Judge and Jury: Laura Ashley’s floral motif has withered the chain’s fortunes - Laura Ashley desperately needs to modernise its image if it is to survive on the high street, says St John White, account manager at Key Communications

News that Laura Ashley is selling its US chain for just dollars 1 highlights the poor state in which the once booming fashion retailer finds itself.

News that Laura Ashley is selling its US chain for just dollars 1

highlights the poor state in which the once booming fashion retailer

finds itself.



What went so wrong with the business that once represented the

quintessential English rose?



Things began to fall apart soon after the sudden death of its eponymous

founder in the mid-1980s, just before the group’s flotation on the Stock

Market. Since then, the business has had seven chief executives,

culminating most recently with the appointment of TV evangelist Pat

Robertson to the board, prompting jokes that the chain was praying for a

miracle.



The issues facing Laura Ashley are two-fold. Global expansion, with

backing from its major shareholder Malaysian United Industries, has

over-stretched the group to a point where closures, especially in the US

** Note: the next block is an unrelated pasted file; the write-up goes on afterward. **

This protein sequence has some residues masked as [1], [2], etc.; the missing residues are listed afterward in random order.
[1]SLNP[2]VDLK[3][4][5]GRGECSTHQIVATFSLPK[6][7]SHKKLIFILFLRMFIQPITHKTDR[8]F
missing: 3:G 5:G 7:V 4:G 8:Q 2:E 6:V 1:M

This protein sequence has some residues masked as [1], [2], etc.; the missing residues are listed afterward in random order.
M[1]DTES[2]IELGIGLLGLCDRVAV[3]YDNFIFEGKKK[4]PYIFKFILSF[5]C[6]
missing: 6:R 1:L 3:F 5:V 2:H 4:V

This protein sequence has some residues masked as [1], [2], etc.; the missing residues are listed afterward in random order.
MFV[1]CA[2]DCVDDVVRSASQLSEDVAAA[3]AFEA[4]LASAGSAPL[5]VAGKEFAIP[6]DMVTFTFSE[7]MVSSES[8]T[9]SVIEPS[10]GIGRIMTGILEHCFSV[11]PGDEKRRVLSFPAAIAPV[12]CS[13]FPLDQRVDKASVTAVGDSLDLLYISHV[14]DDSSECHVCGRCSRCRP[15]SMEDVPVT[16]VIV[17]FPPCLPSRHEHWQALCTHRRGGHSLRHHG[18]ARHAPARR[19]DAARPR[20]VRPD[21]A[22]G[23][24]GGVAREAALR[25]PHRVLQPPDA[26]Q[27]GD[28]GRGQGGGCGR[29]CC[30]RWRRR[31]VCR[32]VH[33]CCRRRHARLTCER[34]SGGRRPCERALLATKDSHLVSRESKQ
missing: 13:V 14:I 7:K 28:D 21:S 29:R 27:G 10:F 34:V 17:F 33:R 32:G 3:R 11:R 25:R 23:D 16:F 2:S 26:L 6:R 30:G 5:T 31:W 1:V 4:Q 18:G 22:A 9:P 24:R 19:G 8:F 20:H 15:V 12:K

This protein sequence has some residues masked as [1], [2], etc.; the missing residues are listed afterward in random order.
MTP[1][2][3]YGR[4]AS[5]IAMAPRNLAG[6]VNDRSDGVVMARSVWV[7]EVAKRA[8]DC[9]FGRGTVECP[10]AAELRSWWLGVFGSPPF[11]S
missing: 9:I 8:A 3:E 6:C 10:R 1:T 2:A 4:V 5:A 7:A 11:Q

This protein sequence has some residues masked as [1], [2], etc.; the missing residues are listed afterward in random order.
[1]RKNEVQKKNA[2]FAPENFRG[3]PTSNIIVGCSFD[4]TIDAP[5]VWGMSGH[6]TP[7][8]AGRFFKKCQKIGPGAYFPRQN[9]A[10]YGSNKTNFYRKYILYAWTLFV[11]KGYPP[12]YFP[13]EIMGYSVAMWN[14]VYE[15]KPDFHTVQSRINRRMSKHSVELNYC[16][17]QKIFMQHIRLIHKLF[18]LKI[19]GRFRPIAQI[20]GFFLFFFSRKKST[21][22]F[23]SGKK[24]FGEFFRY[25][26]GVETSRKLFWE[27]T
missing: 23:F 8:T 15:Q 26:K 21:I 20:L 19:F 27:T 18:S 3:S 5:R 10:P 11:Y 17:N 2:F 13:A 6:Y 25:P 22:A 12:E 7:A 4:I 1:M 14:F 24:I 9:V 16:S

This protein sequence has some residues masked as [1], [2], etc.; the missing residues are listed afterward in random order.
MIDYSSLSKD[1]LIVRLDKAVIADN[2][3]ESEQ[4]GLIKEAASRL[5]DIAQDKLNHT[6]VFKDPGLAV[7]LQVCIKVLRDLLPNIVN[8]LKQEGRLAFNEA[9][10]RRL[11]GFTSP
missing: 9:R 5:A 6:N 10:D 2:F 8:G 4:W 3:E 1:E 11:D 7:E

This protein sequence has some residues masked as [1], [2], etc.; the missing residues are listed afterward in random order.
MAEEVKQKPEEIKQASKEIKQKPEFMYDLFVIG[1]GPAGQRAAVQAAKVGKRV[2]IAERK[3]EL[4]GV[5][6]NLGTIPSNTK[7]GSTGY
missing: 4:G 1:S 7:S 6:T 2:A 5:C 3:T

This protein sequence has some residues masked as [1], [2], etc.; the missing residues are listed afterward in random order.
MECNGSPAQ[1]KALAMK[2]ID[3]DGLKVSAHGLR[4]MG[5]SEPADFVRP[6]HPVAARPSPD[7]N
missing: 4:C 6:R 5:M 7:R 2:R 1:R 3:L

have become almost commonplace. At the same time, the Laura Ashley brand

has become diluted to the point of irrelevance to its target market.



While Stephen Cox, the company secretary, paints a bullish picture of

the brand being ’incredibly strong on a world wide basis’, one has to

question the validity of an image that is perceived by most to be stuck

in the past.



When fashion retailers such as Next, Dorothy Perkins and even dear old

M&S moved with the times to address the challenges of new entrants such

as Gap, Laura Ashley’s middle-England feel remained. The result is that

many potential Laura Ashley customers now feel little or no empathy for

the brand.



The dire financial problems in the US, which contributed largely to the

pounds 31.9 million loss for this year represent the lowest point for

the business.



Brave decisions need to be taken on the future direction of the

business.



Should it refocus on its core ’Britishness’ and find a new vision for

its place in the UK high streets? It will take clear management and some

savvy PR to effectively communicate the changing personality of the

brand to investors and the high street.



The real issue here is not how well Laura Ashley’s management spun the

sale announcement, but how they start rebuilding the brand. I suspect we

will know when things are on the up for Laura Ashley when a more

contemporary feel is injected into the brand. Only then will they regain

their appeal to any significant size of the market.



Have you registered with us yet?

Register now to enjoy more articles and free email bulletins

Register
Already registered?
Sign in